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Food and Cooking of Sichuan and West China, The

by: Terry Tan

Leicestershire UK: Aquamarine, an imprint of Anness Publishing 2011, $29.95, Paperback
ISBN: 978-1-903141-6

Reviewed by: Jacqueline M. Newman
Winter Volume: 2012 Issue: 19(4) page(s): 24

This volume has seventy-five recipes from Western China, most from the Sichuan Province. Loaded with lovely pictures of rice terraces and other landscapes. The local cuisines include seven food chapters from soup and dim sum to sweet things. The volume ends with two pages of addresses of sixty-eight suppliers, with addresses and telephone numbers in the United States, the UK, Australia, New Zealand, and Canada. After them, a three-page four-column cross-referenced recipe and food index.

With more than twenty cookbooks under his belt and even more cooking classes, this consultant, instructor, and author is known as an expert in Chinese, Singaporean-Nonya, and Indonesian culinary. Most of his dishes in this one have three or more color photographs of steps in their preparation, a full-page color one of the completed dish,

The pictures make readers salivate and skip to the kitchen to prepare his delicious regional dishes. Before each one is a paragraph about the recipe; after it there is per portion data on calories, protein, carbohydrate, fats, cholesterol, fiber, and sodium.

The Duck with Bamboo Piths and many other recipes have tips that educate. This one and many others beg preparation and consumption as does the Chrysanthemum Fish Hot Pot with wire baskets bursting with seafood begging bites into its bounty. Likewise, the pictures of Chilli Squid, Paper-wrapped Prawns, Tofu Fish in a Spicy Sauce, Five-spice Carp, and Clay-pot Fish Stew.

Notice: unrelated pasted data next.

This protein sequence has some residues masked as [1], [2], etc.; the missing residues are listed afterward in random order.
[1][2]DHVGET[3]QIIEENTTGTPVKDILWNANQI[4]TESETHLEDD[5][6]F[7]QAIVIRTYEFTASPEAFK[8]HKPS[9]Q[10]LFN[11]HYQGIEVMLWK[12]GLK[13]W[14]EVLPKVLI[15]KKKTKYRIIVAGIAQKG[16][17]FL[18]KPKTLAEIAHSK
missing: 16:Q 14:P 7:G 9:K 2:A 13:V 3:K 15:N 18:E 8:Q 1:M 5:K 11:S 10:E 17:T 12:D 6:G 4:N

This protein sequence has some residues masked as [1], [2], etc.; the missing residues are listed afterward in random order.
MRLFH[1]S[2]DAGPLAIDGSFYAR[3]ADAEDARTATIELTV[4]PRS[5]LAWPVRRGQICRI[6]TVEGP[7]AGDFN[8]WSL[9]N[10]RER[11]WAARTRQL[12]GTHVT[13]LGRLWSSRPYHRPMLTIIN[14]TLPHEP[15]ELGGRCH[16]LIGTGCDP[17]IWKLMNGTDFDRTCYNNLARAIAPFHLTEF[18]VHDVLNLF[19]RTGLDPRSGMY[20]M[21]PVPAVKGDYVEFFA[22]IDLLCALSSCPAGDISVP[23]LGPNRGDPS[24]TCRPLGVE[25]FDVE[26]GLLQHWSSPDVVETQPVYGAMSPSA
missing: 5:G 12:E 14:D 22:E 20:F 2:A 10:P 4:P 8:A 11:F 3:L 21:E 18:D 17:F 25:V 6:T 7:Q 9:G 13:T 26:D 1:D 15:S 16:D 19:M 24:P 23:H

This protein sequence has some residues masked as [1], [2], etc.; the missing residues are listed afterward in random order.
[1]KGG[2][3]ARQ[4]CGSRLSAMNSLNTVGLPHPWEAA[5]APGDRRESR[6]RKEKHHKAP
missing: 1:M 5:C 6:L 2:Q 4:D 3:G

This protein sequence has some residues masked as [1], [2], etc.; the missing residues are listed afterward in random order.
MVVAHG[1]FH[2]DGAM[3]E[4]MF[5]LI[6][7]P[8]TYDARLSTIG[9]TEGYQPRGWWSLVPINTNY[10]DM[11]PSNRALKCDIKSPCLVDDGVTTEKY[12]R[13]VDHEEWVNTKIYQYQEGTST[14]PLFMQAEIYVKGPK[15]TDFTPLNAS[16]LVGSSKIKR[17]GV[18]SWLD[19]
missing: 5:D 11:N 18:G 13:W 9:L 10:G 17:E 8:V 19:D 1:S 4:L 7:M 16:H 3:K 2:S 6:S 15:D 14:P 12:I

Many non-swimmers such as Twice-cooked Pork, Five-spice Beef in Bean Sauce, Mixed Smoked Meats, Hot and Sour Kidneys, Rabbit in Hot Bean Sauce, Dan Dan Noodles, Pickled Mustard Greens, Mixed Mushroom Stir-fry, Red Bean Broth with Tangerine, and Silver-ear fungus in Rock Sugar do likewise.

Before the yummy recipes, lots of general information about the cuisine, cultural festivals, celebrations, needed kitchen equipment, and classic ingredients help broaden perspectives. They and the entire book entice readers to love the culture and its food. Preparing the duck recipe below is one example of its many fine offerings.
Duck with Bamboo Pith
2 teaspoons vegetable oil
3 cloves garlic, peeled and crushed
5 slices fresh ginger, minced
4 duck legs or 2 duck breasts, each boned and cut into three or four pieces
2 Tablespoons dark soy sauce
1 Tablespoon yellow bean sauce
1 two-inch piece dried tangerine peel, slivered
10 Chinese dried pitted brown dates
1 teaspoon sugar
3 ounces bamboo pith, soaked for ten minutes, then each cut into half-inch pieces
2 scallions, cut for garnish
cooked noodles as a base to serve this on
1. Heat a wok or a fry pan, add the oil and stir-fry the garlic and ginger for one minute, then add the duck pieces and stir fry for two minutes more before adding the soy sauce and the bean sauce and stir-fry for two more minutes.
2. Add the tangerine peel and the sugar and two and a half cups of water. Bring to the boil, and stir until the liquid is reduced by half., and it starts to thicken.
3. Add the bamboo pith pieces, reduce the heat, and simmer for five to eight minutes until the duck is tender and cooked through.
4. Serve immediately putting the duck and bamboo pith on cooked noodles, and garnish the duck with the scallion pieces.

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